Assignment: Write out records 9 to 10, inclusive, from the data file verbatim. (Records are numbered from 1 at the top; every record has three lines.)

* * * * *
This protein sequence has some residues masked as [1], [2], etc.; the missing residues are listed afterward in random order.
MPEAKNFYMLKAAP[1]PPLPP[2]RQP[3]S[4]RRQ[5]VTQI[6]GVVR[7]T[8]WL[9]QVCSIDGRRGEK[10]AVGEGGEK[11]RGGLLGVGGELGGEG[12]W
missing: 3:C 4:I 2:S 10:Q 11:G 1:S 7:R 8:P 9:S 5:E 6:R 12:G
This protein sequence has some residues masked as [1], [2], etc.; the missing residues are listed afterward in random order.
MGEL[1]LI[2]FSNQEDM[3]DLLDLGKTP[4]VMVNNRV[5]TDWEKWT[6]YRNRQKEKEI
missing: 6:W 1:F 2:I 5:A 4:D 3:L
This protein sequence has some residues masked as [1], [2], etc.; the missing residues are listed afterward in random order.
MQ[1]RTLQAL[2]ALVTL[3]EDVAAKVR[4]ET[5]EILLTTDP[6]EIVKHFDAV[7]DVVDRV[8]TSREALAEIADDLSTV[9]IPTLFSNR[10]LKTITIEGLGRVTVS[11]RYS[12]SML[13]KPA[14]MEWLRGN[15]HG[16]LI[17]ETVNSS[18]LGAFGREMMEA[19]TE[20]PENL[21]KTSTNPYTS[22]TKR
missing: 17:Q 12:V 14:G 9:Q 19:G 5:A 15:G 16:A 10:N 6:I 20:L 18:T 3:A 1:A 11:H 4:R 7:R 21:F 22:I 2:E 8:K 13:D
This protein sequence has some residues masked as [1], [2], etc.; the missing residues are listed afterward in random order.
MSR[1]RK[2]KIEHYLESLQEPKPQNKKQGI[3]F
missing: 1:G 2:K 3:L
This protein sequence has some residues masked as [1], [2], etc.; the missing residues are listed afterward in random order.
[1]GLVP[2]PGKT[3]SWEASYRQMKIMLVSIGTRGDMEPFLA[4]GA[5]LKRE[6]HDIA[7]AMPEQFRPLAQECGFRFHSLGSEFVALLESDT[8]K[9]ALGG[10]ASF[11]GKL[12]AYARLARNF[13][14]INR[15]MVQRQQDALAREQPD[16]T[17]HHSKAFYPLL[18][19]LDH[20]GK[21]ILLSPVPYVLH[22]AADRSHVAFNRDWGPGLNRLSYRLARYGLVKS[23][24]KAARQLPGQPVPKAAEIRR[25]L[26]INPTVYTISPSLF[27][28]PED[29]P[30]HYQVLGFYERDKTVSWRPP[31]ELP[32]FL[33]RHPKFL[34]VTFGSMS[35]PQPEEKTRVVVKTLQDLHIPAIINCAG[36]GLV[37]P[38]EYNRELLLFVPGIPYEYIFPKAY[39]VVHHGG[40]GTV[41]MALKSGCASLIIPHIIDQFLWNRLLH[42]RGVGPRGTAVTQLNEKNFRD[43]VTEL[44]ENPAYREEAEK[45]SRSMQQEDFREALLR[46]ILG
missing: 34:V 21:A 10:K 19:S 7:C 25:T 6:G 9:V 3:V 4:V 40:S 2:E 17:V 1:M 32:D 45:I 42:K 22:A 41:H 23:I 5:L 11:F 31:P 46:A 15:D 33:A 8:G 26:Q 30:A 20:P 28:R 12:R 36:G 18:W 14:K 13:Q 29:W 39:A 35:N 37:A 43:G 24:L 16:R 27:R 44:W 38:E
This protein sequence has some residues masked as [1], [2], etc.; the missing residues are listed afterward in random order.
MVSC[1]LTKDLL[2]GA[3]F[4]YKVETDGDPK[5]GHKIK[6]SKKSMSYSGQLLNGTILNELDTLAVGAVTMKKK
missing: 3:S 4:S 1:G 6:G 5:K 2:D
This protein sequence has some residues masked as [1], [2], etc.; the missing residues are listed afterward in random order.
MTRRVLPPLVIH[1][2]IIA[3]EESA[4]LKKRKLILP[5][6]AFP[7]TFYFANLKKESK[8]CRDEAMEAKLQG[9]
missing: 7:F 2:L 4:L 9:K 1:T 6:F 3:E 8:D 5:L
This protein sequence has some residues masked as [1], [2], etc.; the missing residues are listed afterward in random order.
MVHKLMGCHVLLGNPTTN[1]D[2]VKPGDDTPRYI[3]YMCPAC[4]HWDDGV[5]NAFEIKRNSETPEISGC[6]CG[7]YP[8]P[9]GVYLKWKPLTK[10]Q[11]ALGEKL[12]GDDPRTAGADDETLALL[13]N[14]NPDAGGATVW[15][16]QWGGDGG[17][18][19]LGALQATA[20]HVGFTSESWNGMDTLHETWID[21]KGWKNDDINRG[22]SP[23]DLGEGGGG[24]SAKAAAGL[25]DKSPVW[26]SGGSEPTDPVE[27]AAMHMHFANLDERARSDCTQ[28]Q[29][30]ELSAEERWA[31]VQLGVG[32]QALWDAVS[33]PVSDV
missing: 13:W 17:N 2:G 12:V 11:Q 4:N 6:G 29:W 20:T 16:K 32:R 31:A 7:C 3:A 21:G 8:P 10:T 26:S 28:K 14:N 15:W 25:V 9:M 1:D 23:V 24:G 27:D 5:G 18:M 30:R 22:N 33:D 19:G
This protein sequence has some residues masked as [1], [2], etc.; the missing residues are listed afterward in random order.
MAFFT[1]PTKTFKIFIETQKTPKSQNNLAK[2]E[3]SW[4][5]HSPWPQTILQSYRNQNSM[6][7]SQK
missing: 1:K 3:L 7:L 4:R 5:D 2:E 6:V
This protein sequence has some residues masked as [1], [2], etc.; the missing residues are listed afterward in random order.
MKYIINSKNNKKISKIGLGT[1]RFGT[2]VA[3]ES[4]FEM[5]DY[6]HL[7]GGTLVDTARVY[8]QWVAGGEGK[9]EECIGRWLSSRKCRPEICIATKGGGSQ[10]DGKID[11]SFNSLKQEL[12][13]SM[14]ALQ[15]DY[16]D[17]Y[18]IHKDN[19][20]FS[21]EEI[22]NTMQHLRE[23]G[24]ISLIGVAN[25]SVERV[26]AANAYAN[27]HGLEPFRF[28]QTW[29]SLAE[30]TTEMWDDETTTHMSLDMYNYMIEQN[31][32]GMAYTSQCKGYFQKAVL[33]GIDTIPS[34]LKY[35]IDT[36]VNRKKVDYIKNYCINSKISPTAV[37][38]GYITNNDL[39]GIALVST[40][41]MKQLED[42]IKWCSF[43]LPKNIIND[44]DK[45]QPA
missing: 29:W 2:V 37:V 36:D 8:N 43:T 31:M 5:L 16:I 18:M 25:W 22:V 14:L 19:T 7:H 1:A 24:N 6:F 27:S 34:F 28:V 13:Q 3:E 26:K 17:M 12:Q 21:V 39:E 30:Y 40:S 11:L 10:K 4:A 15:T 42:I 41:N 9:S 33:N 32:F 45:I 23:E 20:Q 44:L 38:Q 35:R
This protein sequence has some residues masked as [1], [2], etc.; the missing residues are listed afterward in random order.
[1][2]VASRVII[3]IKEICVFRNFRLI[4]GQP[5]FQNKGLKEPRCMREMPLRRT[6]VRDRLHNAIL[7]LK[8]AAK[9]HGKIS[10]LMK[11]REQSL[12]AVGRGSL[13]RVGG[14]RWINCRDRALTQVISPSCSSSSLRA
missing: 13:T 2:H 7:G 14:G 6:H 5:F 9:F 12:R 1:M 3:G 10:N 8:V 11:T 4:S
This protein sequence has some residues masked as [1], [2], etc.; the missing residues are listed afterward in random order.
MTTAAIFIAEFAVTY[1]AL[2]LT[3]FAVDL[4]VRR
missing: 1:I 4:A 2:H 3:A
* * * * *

This protein sequence has some residues masked as [1], [2], etc.; the missing residues are listed afterward in random order.
MAFFT[1]PTKTFKIFIETQKTPKSQNNLAK[2]E[3]SW[4][5]HSPWPQTILQSYRNQNSM[6][7]SQK
missing: 1:K 3:L 7:L 4:R 5:D 2:E 6:V
This protein sequence has some residues masked as [1], [2], etc.; the missing residues are listed afterward in random order.
MKYIINSKNNKKISKIGLGT[1]RFGT[2]VA[3]ES[4]FEM[5]DY[6]HL[7]GGTLVDTARVY[8]QWVAGGEGK[9]EECIGRWLSSRKCRPEICIATKGGGSQ[10]DGKID[11]SFNSLKQEL[12][13]SM[14]ALQ[15]DY[16]D[17]Y[18]IHKDN[19][20]FS[21]EEI[22]NTMQHLRE[23]G[24]ISLIGVAN[25]SVERV[26]AANAYAN[27]HGLEPFRF[28]QTW[29]SLAE[30]TTEMWDDETTTHMSLDMYNYMIEQN[31][32]GMAYTSQCKGYFQKAVL[33]GIDTIPS[34]LKY[35]IDT[36]VNRKKVDYIKNYCINSKISPTAV[37][38]GYITNNDL[39]GIALVST[40][41]MKQLED[42]IKWCSF[43]LPKNIIND[44]DK[45]QPA
missing: 29:W 2:V 37:V 36:D 8:N 43:T 31:M 5:L 16:I 18:M 25:W 22:V 14:L 19:T 7:H 1:A 24:N 6:F 27:S 34:F 28:V 13:Q 3:E 26:K 17:M 12:Q 21:V 39:E 30:Y 40:S 11:L 10:K 4:A 15:T 42:I 41:N 9:S 33:N 32:F 45:I 23:E 20:Q 44:L 38:Q 35:R